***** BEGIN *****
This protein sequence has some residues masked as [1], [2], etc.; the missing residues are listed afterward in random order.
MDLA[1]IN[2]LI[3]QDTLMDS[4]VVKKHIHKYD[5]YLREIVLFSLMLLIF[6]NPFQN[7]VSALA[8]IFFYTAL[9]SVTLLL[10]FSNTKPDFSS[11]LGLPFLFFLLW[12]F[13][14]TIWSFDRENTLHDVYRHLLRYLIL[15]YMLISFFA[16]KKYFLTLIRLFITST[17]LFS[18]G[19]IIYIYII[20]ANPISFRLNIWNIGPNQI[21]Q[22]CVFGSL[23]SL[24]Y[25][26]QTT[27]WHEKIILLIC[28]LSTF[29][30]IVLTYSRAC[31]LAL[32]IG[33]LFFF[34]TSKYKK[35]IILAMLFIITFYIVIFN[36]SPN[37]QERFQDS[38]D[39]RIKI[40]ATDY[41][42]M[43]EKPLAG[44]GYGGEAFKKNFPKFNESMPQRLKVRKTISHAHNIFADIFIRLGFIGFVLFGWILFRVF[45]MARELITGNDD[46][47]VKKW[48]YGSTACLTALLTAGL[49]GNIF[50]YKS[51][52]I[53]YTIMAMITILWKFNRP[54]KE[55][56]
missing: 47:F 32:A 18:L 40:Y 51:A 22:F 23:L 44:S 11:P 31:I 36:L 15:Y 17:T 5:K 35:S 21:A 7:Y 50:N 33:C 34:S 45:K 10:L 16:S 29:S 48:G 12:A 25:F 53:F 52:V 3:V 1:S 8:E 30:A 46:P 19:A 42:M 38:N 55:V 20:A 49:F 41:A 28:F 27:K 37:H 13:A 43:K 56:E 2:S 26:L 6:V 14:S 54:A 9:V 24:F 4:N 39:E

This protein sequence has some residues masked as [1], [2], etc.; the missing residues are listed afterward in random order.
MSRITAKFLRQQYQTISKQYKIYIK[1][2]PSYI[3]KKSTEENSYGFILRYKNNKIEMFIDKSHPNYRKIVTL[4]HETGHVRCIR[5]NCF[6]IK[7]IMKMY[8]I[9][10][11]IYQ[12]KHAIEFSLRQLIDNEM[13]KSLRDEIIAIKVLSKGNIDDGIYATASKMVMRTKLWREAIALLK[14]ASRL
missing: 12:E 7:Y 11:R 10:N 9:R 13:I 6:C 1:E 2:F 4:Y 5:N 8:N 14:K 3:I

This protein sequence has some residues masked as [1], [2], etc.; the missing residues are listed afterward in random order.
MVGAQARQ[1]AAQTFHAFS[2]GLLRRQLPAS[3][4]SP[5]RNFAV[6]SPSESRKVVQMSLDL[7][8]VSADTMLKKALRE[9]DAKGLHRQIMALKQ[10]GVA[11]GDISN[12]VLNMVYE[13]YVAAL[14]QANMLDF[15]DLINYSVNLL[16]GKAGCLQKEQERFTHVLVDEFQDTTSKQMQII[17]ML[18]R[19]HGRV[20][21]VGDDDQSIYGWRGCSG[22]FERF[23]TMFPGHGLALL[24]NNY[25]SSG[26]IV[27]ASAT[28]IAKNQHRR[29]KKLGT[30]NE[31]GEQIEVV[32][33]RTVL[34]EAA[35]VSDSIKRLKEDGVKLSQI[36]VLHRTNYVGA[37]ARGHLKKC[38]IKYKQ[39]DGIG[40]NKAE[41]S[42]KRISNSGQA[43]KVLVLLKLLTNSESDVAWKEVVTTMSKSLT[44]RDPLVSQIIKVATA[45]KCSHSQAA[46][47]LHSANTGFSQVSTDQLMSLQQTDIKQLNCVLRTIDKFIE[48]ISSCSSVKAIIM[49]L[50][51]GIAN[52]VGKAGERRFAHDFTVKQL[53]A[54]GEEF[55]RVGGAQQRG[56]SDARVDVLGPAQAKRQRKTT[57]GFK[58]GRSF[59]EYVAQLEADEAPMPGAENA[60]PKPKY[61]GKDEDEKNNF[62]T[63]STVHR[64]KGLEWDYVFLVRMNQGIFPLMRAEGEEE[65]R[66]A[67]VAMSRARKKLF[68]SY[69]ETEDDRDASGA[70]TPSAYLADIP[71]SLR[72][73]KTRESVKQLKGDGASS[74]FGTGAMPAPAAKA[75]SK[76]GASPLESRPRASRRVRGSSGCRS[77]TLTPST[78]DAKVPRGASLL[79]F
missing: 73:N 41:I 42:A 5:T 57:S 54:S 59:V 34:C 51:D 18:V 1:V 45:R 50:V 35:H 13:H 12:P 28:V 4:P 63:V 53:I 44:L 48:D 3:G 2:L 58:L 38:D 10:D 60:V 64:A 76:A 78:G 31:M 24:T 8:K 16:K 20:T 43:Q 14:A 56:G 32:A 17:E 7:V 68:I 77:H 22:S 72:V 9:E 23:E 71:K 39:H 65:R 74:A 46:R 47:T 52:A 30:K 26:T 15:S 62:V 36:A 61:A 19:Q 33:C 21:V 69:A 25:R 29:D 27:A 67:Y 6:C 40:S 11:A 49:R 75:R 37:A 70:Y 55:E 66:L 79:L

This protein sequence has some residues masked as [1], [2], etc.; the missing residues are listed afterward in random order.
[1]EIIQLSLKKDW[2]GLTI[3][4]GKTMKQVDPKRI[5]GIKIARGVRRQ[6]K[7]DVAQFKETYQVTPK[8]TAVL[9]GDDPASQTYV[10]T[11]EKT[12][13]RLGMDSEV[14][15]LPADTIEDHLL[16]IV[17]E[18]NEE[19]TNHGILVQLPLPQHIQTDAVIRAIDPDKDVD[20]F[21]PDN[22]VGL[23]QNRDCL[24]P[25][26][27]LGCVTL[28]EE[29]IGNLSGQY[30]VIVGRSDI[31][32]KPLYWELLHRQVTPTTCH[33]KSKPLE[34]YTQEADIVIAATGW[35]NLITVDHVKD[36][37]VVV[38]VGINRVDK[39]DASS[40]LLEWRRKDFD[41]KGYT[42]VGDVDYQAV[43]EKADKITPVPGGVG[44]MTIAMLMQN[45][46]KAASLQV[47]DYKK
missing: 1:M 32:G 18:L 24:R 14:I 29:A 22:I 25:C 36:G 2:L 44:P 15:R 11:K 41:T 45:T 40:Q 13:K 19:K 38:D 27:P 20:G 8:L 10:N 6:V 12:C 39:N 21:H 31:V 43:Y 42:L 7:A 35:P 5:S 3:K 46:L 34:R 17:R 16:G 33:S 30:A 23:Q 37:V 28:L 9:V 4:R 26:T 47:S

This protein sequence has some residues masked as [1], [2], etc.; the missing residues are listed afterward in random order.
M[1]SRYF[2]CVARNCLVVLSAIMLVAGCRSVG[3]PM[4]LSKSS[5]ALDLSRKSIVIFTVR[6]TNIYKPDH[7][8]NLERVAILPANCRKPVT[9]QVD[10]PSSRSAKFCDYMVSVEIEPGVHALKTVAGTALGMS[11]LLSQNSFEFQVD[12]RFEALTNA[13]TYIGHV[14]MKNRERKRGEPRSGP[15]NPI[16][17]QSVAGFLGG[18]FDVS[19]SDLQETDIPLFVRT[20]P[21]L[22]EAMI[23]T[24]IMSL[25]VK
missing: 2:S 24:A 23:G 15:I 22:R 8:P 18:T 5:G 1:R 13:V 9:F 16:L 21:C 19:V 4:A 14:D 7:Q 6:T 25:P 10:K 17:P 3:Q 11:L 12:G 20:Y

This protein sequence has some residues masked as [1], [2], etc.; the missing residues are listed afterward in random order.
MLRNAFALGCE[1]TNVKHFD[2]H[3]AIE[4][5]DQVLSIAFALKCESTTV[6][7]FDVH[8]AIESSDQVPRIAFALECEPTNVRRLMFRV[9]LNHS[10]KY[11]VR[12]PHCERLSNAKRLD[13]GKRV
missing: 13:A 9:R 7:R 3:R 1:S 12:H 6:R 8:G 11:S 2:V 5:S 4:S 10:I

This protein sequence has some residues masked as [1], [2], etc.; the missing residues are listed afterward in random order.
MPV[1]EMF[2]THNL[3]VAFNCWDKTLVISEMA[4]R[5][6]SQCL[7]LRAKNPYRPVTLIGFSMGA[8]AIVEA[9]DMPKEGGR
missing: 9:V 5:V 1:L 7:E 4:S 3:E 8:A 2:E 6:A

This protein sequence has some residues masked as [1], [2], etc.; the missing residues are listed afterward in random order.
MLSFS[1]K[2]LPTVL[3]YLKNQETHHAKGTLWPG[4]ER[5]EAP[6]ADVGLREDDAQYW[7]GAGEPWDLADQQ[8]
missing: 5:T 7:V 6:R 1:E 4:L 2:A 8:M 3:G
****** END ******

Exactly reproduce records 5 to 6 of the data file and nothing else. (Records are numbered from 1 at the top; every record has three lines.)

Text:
This protein sequence has some residues masked as [1], [2], etc.; the missing residues are listed afterward in random order.
M[1]SRYF[2]CVARNCLVVLSAIMLVAGCRSVG[3]PM[4]LSKSS[5]ALDLSRKSIVIFTVR[6]TNIYKPDH[7][8]NLERVAILPANCRKPVT[9]QVD[10]PSSRSAKFCDYMVSVEIEPGVHALKTVAGTALGMS[11]LLSQNSFEFQVD[12]RFEALTNA[13]TYIGHV[14]MKNRERKRGEPRSGP[15]NPI[16][17]QSVAGFLGG[18]FDVS[19]SDLQETDIPLFVRT[20]P[21]L[22]EAMI[23]T[24]IMSL[25]VK
missing: 2:S 24:A 23:G 15:I 22:R 8:P 18:T 5:G 1:R 13:V 9:F 16:L 21:C 19:V 4:A 14:D 7:Q 6:T 25:P 10:K 17:P 3:Q 11:L 12:G 20:Y

This protein sequence has some residues masked as [1], [2], etc.; the missing residues are listed afterward in random order.
MLRNAFALGCE[1]TNVKHFD[2]H[3]AIE[4][5]DQVLSIAFALKCESTTV[6][7]FDVH[8]AIESSDQVPRIAFALECEPTNVRRLMFRV[9]LNHS[10]KY[11]VR[12]PHCERLSNAKRLD[13]GKRV
missing: 13:A 9:R 7:R 3:R 1:S 12:H 6:R 8:G 11:S 2:V 5:S 4:S 10:I